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It is not an ingredient that most Indians are familiar with. But I am willing to bet that by the end of the year, all of us will know what chorizo is.
Some of it has to do with availability. You’ll find imported chorizo at branches of Nature’s Basket and most vaguely-upmarket sausage-and-meat shops. And some of it has to do with menus. It is hard to find a restaurant that serves tapas of any kind and does not use chorizo. And chorizo is turning up in non-European restaurants too. Farzi Cafe in Delhi does a best-selling chorizo rice.
If you have not come across it before, the term ‘chorizo’ refers to two related meat products. One is a sausage, of the sort you have to fry, that is usually made with pork and spices, and has a teekha taste - which is why Indian chefs like it. The Oberois have been selling a locally-made chorizo at their delis for three decades now.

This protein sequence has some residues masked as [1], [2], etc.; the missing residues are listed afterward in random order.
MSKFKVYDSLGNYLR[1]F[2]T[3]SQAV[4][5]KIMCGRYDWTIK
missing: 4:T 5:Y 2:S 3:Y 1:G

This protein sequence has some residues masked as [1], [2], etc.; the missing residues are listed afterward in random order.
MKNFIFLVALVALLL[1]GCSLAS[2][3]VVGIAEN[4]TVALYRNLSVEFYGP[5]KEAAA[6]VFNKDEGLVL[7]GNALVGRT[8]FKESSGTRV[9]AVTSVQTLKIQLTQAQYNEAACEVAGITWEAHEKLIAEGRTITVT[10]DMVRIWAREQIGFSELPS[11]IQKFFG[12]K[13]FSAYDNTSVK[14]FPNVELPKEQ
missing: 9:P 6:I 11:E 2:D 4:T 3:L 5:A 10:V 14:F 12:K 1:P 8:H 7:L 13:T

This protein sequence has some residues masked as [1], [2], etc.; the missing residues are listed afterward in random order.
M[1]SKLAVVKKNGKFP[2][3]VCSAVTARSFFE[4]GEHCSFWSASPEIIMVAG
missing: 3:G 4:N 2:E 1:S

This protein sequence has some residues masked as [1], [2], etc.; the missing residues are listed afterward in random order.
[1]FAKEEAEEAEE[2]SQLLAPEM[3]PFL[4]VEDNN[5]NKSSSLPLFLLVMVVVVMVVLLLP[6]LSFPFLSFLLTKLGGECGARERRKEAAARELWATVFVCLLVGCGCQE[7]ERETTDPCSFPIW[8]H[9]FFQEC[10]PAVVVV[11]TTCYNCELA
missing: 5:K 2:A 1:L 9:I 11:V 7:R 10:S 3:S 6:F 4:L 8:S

But there is also a salami-style chorizo of the kind you do not have to cook which is gaining popularity because Indians prefer its tangy flavour to normal Italian salamis. It is widely available and more and more restaurants are offering it as part of their salami platters.
Chorizo is of Spanish-Portuguese origin and when the Portuguese landed in Goa they began to make their own version. It is still called chorise in Goa but the rest of us know it as Goan sausage. It is more sausage than salami and unlike Spanish chorizo, tends to fall apart when cooked. The Goans like that and eat it either with rice or a hunk of local bread which soaks up the melted fat. (In any case, all pork from Goa should be thoroughly cooked.)
So far, at least, meat suppliers in the rest of India are unable to source reliable supplies of Goan sausage so some restaurants buy directly from artisanal manufacturers in Goa. Manu Chandra of the Monkey Bar mini-chain uses Goan sausage extensively to great effect.
What you have therefore, is a trend within a trend. Fancy chefs use chorizo. But the really fancy guys are smart enough to use the Goan version and know how to get their hands on it!
Vir Sanghvi is India's best-known food writer and TV host. His book, Rude Food won the Cointreau Award for Best Food Literature book in the world and his food and travel shows on channels such as TLC and NDTV Good Times have won numerous awards and continue to be watched by millions.